397614 Efficacy of Select Viability Assays in Multicellular Tumor Spheroid Culture

Monday, November 17, 2014
Galleria Exhibit Hall (Hilton Atlanta)
Jonathan F. Coburn, Sarah E. Patterson, Anastasia K. Hauser, Kimberly W. Anderson and J. Zach Hilt, Chemical and Materials Engineering, University of Kentucky, Lexington, KY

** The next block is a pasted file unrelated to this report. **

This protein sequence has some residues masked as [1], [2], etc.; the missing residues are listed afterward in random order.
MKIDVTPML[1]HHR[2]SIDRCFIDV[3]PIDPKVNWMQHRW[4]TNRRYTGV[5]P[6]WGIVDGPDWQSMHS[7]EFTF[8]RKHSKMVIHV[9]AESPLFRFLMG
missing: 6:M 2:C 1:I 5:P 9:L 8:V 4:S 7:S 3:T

Multicellular tumor spheroids (MCTS) mimic the physiological state of tumors in vivo more accurately than do cell monolayers. Essential tumor characteristics such as hypoxia, drug resistance, and the extracellular matrix may collectively be included in cancer therapy screening through the use of this complex in vitro model. Attendant with the increased complexity of the MCTS model is increased difficulty of application, particularly in assaying MCTS viability. Whereas other studies have addressed this issue by validating single viability assays or developing new assays for MCTS use, this study endeavors to compare the efficacy of several traditional monolayer viability assays in MCTS culture. Acid phosphatase and resazurin assays were evaluated for response to varying number of spheroids and varying spheroid seeding density, with the acid phosphatase assay resulting in a more consistent response to both. These assays and a live/dead (calcein/ethidium homodimer-1) assay were used to evaluate treatment with the chemotherapeutic cisplatin. In this study, the response of dissociated MCTS and intact MCTS to each of the assays was compared. Based on these preliminary results, the acid phosphatase assay appears to provide the best balance between consistent results and usefulness for high throughput studies. Consequently, the acid phosphatase assay was applied in a proof of concept study to evaluate combination hyperthermia and cisplatin treatment. The results presented herein contribute to the development and validation of assays necessary to the application of MCTS in cancer research.

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